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The Sonoran Sun Blog

Plenty of information every parent can find useful!

With April being Autism Awareness month, we figured we could highlight how Speech Therapy can benefit children diagnosed with autism. Speech covers a wide variety of topics; however one major topic that we work on is pragmatic (social) skills. Children are taught how to handle certain social situations, how to communicate and understand others and simply learn the aspects of life as they come. Children with autism typically have an increased difficulty with communication. Speech Therapy allows them to learn how to communicate both verbally and nonverbal. Verbal communication is helping them understand language, i.e proper grammar(pronouns, irregular/regular verbs), auditory processing and figurative language(idioms, multiple meaning words). As for nonverbal communication this allows children to learn how to maintain appropriate body posture, eye contact and body awareness when in a conversation with others. Sometimes children with autism are awesome with communication and pragmatic skills. They might just have difficulty with their articulation, meaning it can be difficult for others to understand them. Speech Therapy offers children the ability to learn how to understand where their tongue, mouth and lips need to go to be able to produce certain sounds. Speech Therapy provides children with autism the gateway to being able to communicate, understand and learn about the world around them.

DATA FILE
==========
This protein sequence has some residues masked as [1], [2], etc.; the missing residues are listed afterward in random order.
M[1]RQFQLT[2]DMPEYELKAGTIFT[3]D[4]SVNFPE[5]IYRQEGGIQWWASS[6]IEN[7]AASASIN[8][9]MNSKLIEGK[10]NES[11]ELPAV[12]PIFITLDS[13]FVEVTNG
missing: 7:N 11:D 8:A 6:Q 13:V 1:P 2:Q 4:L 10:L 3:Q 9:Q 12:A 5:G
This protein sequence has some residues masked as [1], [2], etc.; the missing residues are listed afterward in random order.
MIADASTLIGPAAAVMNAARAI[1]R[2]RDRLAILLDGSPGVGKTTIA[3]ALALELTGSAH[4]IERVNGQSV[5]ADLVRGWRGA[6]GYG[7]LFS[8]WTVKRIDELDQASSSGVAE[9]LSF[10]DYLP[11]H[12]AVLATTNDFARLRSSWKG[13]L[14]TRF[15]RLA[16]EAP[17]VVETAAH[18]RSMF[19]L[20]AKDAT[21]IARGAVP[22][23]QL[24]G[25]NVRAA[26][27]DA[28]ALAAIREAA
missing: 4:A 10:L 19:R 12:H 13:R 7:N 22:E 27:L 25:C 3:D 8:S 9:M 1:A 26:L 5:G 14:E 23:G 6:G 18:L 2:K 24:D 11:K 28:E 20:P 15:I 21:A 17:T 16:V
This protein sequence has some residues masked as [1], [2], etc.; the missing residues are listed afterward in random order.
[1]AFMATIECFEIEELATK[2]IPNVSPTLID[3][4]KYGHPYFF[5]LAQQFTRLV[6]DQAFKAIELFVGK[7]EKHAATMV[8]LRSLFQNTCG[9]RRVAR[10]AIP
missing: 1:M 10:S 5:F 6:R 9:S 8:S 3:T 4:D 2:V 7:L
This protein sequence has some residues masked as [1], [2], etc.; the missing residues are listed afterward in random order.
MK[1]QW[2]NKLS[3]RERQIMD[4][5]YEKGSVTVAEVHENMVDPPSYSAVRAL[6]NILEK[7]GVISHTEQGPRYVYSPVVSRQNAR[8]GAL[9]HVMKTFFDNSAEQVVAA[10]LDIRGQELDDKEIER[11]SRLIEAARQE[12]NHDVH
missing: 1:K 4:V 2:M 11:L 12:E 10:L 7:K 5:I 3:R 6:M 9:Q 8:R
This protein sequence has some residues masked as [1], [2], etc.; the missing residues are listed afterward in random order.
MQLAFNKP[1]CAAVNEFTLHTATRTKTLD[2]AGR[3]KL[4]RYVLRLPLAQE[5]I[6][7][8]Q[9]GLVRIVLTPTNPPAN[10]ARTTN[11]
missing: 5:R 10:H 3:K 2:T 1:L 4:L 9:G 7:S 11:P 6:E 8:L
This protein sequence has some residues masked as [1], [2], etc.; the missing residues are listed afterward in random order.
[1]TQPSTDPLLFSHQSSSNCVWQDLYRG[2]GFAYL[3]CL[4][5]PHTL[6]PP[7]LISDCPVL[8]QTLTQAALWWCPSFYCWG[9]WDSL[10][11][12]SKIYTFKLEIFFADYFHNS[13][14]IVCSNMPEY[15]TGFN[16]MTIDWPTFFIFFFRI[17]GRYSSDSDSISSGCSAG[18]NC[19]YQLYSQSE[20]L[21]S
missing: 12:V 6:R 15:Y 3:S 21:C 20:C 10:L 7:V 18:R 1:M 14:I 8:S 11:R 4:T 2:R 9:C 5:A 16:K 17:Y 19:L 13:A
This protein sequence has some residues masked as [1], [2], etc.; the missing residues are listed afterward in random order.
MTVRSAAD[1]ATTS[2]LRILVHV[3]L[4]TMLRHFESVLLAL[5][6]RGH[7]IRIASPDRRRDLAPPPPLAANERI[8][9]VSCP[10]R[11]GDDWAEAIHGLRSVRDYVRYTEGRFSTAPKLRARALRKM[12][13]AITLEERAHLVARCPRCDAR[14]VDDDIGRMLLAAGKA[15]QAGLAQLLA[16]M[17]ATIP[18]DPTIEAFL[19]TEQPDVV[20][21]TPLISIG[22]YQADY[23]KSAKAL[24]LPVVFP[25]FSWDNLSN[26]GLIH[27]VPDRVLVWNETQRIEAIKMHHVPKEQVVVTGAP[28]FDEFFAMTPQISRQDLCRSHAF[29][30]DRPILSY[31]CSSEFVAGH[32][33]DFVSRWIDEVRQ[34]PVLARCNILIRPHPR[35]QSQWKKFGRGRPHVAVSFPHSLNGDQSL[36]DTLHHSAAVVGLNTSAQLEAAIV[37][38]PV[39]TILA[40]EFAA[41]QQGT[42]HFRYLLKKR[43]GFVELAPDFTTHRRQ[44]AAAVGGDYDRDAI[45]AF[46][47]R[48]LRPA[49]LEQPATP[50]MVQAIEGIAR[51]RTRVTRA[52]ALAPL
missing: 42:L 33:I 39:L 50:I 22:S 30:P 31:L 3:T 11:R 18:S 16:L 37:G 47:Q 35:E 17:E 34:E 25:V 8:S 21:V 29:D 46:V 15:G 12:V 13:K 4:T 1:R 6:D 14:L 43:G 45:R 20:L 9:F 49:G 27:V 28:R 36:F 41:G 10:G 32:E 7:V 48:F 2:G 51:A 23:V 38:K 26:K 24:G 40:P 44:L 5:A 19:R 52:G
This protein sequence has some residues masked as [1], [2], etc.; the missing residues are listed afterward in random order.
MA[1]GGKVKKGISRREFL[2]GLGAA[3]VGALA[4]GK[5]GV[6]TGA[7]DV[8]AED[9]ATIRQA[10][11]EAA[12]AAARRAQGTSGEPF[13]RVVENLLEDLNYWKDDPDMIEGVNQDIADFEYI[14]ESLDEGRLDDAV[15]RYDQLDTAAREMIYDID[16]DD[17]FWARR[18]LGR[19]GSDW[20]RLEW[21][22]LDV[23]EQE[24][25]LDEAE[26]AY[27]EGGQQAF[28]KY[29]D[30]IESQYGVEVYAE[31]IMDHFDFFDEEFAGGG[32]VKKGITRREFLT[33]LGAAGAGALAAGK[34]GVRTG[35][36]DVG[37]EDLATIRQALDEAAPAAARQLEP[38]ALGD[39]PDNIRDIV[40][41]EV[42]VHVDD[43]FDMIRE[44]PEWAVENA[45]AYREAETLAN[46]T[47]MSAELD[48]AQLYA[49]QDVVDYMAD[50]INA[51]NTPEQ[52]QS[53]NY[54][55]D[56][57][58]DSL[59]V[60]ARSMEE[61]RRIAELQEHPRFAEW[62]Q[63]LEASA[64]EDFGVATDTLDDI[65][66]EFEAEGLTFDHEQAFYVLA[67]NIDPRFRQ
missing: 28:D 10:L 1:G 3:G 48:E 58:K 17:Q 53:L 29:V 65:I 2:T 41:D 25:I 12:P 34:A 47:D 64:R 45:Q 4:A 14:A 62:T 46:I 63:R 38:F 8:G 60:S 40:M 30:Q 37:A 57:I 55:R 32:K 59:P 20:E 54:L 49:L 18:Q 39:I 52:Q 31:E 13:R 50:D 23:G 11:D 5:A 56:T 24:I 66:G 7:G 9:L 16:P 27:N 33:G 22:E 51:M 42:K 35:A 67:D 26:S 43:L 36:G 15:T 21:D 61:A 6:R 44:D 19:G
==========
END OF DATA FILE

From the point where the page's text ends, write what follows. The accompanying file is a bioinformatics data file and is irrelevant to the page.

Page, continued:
Crystal Espinal BS, SLPA


Happy OT Month!

Here is 30 Fun Filled Days of OT Activities for all ages to Celebrate OT Month!

Week 1:  Fine Motor Strengthening Activities

April 1. Do wheelbarrow walks, bear crawls, or play in quadruped (on hands and knees)

April 2. Bath time fun with a spray bottle, water squeeze toys, or squeeze bottles with water

April 3. Pinch, pull, smoosh and smash Play-Doh, Silly Putty, or Modeling Clay

April 4. Build with Legos, Mega Blocks, K’Nex, or Pop Beads

April 5. Play Lite Brite, create a design with golf tees pushed into a foam block, or play with a peg board

April 6. Use clothes pins to pick up cotton balls to glue to a craft (or) tongs to clean up toys after play time

April 7. Complete punch art using hole punch, craft punches with fun shapes (or) stamp art with kids self-inking stampers


Week 2:  Sensory – Messy Play

April 8. Sensory bin play – Hide toys in a bin of dried pinto beans, dried rice, or cooked spaghetti

April 9. Shaving cream art – Create drawings on a cookie sheet, counter top, or window using your hands and shaving cream

April 10. Use your hands to scoop dirt and plant flowers (or) explore dirt and grass with hands and feet